Bob Rae for UN Secretary General
By Tarek Fatah
Nearly every morning we wake up to the dreadful news coming from Syria. Dead bodies of children, throats slit, mass graves and a sectarian inter-Islamic fight that is a repeat of medieval monstrosities Damascus has witnessed since the 8th century. Thousands have died in this 21st century slaughter by a bloodthirsty regime and its pretty-boy dictator, yet we sit — unable to do anything.
On top of an inept U.S. president, we have a UN Secretary General who has neither the personality nor the persuasive character of some of his predecessors. I can imagine Ban Ki Moon sitting opposite Bashar Al-Assad wagging his finger, urging the doctor dictator to stop the killing.
Then last week while I was scrolling through my twitter feed from Syrian opposition activists, the breaking news that Bob Rae will not be seeking the leadership of the Liberal Party interrupted the flow.
I felt sad for Bob, who I have admired and followed since the early ’90s when I served on his staff at the Premier’s Office in Queen’s Park.
The fact that Canada will never get a chance to be led by a gentleman and a scholar, in the true sense of the word, was disappointing.
Robbed twice of the chance of leading the Liberal Party, he was now stepping away just as more knives were being sharpened by the backroom boys who have turned the once great hope of Canada into a private club of pompous self-righteous king-making puppeteers for whom control of the party is of more significance than the future of the just society envisioned by one their leaders.
Yet, as I read the news, I had a “eureka” moment. Bob Rae may never become the prime minister of Canada, but how about the world stage? How about Bob Rae as the next Secretary General of the United Nations? How about bringing back the qualities and personality of a Dag Hammarskjold back to the highest seat of authority in the world?
The field of international politics and dispute resolution comes naturally to Rae. During his sabbatical from politics, Rae was involved in a number of conflict theatres, most notably the Sri Lankan civil war as well as the Middle East.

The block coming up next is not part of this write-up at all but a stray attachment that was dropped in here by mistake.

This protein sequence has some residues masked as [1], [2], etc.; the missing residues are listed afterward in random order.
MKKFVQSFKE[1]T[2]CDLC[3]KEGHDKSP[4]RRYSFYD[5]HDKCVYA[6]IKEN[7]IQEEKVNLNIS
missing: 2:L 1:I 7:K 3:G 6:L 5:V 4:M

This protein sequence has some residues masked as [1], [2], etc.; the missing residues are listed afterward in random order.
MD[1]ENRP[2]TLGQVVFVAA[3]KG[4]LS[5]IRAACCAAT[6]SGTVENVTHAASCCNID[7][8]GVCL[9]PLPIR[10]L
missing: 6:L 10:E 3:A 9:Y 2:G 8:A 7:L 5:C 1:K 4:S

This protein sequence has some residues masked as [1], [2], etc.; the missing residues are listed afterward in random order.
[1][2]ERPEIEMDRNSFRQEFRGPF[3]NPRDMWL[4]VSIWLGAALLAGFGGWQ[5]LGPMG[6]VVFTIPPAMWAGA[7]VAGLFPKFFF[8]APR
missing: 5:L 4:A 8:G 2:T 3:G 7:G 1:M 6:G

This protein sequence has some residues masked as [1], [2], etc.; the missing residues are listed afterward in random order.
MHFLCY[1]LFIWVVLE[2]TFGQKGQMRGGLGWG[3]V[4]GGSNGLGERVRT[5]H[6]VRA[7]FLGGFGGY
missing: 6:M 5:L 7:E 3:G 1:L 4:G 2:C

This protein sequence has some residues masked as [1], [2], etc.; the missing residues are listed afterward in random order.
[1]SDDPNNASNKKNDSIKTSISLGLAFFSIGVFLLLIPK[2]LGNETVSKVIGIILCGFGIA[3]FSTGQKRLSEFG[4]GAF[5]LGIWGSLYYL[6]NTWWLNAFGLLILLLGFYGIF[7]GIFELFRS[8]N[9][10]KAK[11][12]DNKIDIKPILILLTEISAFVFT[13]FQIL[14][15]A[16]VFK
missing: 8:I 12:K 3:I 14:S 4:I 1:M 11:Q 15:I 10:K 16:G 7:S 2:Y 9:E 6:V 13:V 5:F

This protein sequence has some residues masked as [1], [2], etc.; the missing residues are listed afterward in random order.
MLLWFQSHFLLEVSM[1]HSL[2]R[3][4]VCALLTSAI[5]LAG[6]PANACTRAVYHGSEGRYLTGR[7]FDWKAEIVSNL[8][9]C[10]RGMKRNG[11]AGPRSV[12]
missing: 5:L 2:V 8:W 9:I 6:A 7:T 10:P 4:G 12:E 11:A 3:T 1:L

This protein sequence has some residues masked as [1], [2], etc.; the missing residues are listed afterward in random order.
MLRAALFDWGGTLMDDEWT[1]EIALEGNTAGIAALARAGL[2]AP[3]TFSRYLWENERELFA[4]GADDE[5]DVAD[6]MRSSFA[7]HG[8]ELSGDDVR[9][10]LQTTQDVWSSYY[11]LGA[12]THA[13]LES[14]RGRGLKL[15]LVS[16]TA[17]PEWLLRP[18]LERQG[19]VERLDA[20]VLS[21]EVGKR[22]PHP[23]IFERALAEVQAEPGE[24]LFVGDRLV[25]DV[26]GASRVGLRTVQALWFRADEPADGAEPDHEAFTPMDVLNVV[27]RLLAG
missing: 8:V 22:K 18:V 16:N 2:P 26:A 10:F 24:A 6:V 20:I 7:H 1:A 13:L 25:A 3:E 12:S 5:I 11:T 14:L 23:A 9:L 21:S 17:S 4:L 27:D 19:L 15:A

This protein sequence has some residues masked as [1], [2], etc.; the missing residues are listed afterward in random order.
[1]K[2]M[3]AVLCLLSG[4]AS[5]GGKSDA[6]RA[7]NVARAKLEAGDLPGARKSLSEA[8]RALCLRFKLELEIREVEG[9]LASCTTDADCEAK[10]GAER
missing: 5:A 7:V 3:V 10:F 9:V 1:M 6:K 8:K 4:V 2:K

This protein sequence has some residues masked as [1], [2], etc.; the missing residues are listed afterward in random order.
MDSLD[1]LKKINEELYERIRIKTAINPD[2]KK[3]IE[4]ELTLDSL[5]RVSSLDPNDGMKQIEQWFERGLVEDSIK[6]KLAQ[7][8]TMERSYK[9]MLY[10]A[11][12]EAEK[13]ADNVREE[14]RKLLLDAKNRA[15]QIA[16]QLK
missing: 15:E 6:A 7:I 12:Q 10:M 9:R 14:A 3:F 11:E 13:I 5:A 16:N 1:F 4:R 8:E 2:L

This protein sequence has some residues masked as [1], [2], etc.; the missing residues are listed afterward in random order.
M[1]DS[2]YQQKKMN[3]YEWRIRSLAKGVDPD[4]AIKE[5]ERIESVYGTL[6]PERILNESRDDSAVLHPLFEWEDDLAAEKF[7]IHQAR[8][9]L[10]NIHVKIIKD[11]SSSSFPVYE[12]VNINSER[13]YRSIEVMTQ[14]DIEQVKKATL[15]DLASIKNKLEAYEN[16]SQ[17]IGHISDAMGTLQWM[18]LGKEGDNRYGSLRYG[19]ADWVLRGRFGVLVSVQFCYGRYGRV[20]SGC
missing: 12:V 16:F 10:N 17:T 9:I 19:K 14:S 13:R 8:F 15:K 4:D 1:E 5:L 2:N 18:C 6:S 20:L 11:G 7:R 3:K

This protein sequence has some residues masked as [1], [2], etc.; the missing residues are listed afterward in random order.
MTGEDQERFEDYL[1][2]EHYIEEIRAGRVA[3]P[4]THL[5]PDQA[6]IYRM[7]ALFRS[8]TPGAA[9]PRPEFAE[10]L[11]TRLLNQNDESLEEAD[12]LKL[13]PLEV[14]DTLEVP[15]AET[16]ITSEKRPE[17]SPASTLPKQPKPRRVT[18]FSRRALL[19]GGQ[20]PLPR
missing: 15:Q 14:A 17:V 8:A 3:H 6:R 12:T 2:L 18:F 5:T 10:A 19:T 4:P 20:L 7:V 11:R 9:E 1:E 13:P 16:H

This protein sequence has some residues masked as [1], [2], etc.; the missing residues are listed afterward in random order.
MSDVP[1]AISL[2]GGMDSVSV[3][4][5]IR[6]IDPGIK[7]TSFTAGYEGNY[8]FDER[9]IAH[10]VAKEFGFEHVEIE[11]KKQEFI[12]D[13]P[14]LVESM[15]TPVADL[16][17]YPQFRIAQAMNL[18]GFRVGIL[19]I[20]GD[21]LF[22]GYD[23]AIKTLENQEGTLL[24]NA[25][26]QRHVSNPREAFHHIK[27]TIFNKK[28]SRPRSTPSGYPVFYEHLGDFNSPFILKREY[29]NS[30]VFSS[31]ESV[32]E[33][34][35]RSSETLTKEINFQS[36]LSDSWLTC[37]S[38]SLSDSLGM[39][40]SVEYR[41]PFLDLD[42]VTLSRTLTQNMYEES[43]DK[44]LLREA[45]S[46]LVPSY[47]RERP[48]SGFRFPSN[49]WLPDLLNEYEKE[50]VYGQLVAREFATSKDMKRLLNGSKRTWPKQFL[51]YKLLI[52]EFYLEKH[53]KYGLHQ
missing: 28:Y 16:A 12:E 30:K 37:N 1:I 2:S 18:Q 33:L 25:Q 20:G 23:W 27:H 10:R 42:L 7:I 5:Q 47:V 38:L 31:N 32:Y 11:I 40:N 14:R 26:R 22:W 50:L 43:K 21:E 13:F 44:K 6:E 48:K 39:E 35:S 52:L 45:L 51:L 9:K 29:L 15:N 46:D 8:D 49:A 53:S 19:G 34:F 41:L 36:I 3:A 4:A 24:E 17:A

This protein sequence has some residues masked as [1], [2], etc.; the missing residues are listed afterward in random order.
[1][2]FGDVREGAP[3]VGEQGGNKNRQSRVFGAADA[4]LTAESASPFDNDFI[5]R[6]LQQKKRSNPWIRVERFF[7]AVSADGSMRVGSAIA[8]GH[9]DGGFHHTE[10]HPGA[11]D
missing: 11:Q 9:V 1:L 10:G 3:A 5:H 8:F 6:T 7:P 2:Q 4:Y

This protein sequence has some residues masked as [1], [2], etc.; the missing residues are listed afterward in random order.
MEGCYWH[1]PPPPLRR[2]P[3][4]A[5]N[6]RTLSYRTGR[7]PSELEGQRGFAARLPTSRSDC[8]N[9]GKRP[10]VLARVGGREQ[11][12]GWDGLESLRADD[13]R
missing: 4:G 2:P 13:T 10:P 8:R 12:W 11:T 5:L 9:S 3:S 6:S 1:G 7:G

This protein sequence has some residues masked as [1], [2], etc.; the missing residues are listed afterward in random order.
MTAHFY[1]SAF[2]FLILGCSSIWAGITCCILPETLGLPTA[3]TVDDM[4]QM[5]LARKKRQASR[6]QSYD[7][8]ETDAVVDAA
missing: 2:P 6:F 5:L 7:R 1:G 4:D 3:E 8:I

Imagine Bob Rae in the current Syrian crisis. He would not have relied on the likes of Kofi Annan. He would have been headquartered in Beirut in touch with the Saudis, Qataris, Turks and the all-important Iranians. There wouldn’t be those puff ball denunciations and unarmed blue caps roaming around in white SUVs holding iPads.
Sri Lanka and the Middle East aside, Bob Rae’s international efforts have taken him to places where no Canadian media has any reach. For example, in 2007 he went to Pakistan to address the turmoil and the armed freedom movement in the troubled state of Balochistan.
Canada’s loss can be Canada’s gain if Prime Minister Stephen Harper’s government takes the lead and proposes Bob Rae’s name if and when the sad term of Ban Ki Moon comes to an end.
Today if the UN has the audacity to raise questions about human rights in Canada, some argue we must leave the international body. I say we send a Canadian to the UN to show the best we have and why we are as a society what the rest of the world should aspire to be.
Send Bob Rae to head the United Nations to bring it back to its ideals.